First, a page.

Peppermint Creek Takes On LGBT Rights, Aging In Couple's Story

By Bridgette Redman

A lot can happen in 65 years – both in the life of a couple and in the world at large.
Lansing's Peppermint Creek Theatre Company launches the U.S. premiere of a play by Neil Bartlett and the Handspring Puppet Company, the latter being the creators of the acclaimed "War Horse." Like the latter, "Or You Could Kiss Me" features life-sized puppets to tell the more intimate story of a same-sex couple living in South Africa as they remember seeking the courage to fall in love in the oppressive period of 1971 and imagining the future of 2036 when they are facing the death of one of the couple's members.
Director Scott Crandell found both the story and the way it was told compelling and something he wanted to stage when he was approached by Peppermint Creek's artistic director Chad Badgero to direct as part of PCTC's "Launching Pad" initiative, which sponsors recent graduates from college directing programs.
"It spoke to me because there is so much going on at once and it is distilled into a simple and intimate story," Crandell says. "There is a lot of political undertones of South Africa and gay rights and themes of memory and aging and of death and of love and of love beginning and love enduring. It's all told through a relatively simple story of a couple facing death. The story is told through, in part, puppets – that is how it is facilitated, and the show gives us an opportunity to look at this through a lens we don't often see (through)."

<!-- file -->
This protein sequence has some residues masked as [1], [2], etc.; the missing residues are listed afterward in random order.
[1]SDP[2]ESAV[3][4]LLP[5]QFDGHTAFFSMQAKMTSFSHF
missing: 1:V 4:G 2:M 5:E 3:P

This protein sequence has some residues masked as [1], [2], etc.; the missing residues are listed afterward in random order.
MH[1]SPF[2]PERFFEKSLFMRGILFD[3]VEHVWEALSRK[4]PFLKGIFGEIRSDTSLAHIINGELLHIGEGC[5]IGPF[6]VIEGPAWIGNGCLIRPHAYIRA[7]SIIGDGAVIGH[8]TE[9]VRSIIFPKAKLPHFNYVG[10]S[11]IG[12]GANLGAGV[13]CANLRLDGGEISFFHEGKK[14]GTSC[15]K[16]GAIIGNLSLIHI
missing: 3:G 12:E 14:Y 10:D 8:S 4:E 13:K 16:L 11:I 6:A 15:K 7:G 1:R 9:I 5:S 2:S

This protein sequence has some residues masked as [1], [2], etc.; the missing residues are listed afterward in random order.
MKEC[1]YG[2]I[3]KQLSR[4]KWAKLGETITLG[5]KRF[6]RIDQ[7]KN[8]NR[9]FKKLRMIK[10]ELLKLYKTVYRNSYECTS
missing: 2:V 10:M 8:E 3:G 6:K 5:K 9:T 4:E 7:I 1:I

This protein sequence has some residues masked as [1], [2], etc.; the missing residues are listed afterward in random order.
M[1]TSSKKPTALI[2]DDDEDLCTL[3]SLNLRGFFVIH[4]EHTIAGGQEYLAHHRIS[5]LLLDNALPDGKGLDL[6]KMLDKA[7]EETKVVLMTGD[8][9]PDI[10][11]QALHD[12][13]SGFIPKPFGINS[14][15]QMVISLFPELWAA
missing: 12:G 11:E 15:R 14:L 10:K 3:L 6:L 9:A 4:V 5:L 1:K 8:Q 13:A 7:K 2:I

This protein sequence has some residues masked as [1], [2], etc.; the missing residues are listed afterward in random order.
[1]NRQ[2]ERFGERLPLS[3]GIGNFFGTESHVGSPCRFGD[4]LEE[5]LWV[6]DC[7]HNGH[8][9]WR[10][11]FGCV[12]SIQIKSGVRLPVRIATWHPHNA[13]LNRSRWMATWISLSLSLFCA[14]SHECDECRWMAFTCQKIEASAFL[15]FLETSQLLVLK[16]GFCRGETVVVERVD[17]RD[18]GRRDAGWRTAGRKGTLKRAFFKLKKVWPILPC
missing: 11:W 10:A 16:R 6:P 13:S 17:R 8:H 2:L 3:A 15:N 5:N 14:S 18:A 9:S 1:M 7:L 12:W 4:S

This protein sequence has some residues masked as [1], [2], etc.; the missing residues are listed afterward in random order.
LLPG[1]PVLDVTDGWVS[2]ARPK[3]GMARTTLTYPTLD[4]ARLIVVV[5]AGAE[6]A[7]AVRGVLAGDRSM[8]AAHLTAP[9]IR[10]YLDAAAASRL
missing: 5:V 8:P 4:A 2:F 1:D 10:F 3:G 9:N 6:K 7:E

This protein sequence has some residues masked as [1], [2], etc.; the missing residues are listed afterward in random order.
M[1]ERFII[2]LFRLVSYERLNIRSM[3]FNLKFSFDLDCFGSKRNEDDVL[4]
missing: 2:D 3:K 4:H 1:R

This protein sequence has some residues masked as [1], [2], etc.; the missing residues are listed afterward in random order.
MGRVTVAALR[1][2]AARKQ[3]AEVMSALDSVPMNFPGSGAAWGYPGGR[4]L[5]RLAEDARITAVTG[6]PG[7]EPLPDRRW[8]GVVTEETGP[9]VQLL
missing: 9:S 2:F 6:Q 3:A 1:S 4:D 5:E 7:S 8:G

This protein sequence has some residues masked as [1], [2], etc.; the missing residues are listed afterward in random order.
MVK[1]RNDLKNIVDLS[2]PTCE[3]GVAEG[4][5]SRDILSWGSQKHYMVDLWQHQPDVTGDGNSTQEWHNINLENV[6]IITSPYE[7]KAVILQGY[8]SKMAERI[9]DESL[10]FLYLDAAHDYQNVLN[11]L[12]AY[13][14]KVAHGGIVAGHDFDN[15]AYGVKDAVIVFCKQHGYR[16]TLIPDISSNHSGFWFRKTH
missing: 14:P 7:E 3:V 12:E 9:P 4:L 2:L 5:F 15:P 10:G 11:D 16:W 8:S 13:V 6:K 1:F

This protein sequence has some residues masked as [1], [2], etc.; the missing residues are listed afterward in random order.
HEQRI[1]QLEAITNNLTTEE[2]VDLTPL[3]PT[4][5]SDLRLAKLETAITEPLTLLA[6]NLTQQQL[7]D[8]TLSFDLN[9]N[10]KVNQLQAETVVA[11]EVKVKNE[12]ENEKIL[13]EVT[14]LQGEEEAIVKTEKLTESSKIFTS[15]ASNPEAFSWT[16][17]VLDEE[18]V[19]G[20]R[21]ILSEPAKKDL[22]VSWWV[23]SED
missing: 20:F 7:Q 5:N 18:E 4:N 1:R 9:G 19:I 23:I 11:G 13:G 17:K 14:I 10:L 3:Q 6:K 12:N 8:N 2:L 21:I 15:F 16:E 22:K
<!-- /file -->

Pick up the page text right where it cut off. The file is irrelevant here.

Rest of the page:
Badgero was intrigued by the way the story covers so much time and tells of how things are changing in our world, particularly for same-sex couples.
"We've done quite a number of plays that jump in time, showing how ideologies have changed, particularly homosexuality. 'Pride' is a recent one," Badgero says. "We see the difference in these two men from when they were younger to when they were older."
He said that Michigan is a perfect place to tell this story because of its social and legal status concerning same-sex marriage.
"I still have living grandparents who remember the '50s, when no one talked about it," Badgero says. "That's changed. And for audiences, it will resonate how the issues of same-sex marriage and couples is so quickly changing before our eyes."
Whereas the risk of being in love in 1972 is dangerous in South Africa and could result in death, their life changes in 2036, when same-sex relationships are a non-issue.
"In South Africa in the '70s, they were more militant about same-sex couples," says Badgero." In that regard, the two guys have a lot more secrecy and fear and danger in developing a relationship."
The puppets used in the PCTC show were designed and created by Crandell, something Badgero said was ideal because he got to design them specifically to fit his vision for the play.
"(The playwright) was so articulate in this script about why the puppets were being used and why it has to be a puppet," says Badgero.
Crandell agreed, saying the puppets become the medium by which the middle-aged couple can remember the past and imagine the future. The puppets embody the concepts of memory and imagination.
"There are scenes in this play that are important to everyone," Crandell says. "They are important and timely in terms of our rights, and it gives us the chance to reflect on our lives."

Or You Could Kiss Me
Jan. 22-Feb. 1
Peppermint Creek Theatre Company
Miller Performing Arts Center
6025 Curry Lane, Lansing